“We’re getting 2,000 visitors from Facebook a day across a dozen posts, with [having] 100,000 followers on Facebook,” she said. “Now they have an official excuse to do it, though.”

According to Schoenkopf, her site also began getting “clickbait” notices in August 2019. An appeal on their part was denied. “They just tell us that we have been clickbaity and we will be throttled and we can appeal, and then we appeal and it just says, ‘Your appeal is the same, you are clickbait,” Schoenkopf told us. She called it “aggravating” for right-wing blogs like the Daily Wire and Breitbart to receive consistent boosts from Facebook.

“I can’t imagine there’s no clickbait in any of their headlines,” Schoenkopf said. “It really feels like we’re being scapegoated.”

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I bet there’s a Facebook moderator saying “ehh, this site gets people sharing it when a meme comes up. Must be clickbait.”
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Netflix, HBO and cable giants are coming for password cheats • Bloomberg

Gerry Smith:

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Programmers and cable-TV distributors are considering an array of tactics to cut off people who borrow credentials from friends and relatives to access programming without paying for it. The possible measures include requiring customers to change their passwords periodically or texting codes to subscribers’ phones that they would need to enter to keep watching, according to people familiar with the matter.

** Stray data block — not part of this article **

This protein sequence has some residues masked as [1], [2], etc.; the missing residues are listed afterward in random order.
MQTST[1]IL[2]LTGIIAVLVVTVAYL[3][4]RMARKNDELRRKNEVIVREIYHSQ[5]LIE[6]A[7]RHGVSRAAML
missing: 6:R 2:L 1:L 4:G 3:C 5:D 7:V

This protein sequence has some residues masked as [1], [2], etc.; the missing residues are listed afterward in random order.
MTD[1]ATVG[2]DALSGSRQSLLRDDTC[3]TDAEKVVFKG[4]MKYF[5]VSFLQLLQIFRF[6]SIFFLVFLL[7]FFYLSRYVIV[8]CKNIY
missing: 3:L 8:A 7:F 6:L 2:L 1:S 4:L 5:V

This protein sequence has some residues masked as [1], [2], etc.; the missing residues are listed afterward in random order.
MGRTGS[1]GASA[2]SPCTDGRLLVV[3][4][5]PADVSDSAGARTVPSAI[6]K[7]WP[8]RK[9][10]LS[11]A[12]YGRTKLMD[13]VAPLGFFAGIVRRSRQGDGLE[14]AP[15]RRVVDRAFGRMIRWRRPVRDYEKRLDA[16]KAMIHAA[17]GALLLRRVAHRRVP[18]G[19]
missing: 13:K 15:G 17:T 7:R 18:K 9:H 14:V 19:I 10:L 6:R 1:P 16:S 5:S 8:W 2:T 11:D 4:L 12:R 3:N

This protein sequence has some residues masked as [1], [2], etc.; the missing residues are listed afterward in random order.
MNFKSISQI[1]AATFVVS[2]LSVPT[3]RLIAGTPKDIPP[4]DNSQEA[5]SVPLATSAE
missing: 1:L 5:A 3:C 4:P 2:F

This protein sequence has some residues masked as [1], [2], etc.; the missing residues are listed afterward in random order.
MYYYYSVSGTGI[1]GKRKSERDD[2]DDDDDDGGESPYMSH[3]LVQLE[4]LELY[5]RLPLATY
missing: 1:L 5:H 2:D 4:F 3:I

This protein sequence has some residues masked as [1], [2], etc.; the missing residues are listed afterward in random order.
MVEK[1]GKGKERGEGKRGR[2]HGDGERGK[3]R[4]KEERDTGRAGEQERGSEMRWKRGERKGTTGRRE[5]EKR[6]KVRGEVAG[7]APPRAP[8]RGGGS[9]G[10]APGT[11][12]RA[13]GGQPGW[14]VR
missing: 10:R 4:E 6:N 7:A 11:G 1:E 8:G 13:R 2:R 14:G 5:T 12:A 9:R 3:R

Some TV executives want to create rules governing which devices can be used to access a cable-TV subscription outside the home. While someone logging in from a phone or tablet would be fine, someone using a Roku device at a second location could be considered a likely freeloader, one person said.

If none of those tactics work, pay-TV subscribers could someday be required to sign into their accounts using their thumbprints.

“I feel like I’m beating my head against the wall,” Tom Rutledge, the chief executive officer of Charter Communications Inc., said during an earnings call last month. “It’s just too easy to get the product without paying for it.”

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How is Netflix going to organise it for its family accounts, where you have multiple users who might legitimately be in multiple locations (parents, students, older children)? Will thumbprints be de rigeur there too? What if you don’t have a thumb-enabled device, or any biometrically-capable device? There’s a very “bell the cat” approach here: everyone wants it to have happened, but nobody wants to actually do it.
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The ham-handed, money-driven mangling of Sports Illustrated and Deadspin • The New Yorker

Louisa THomas:

»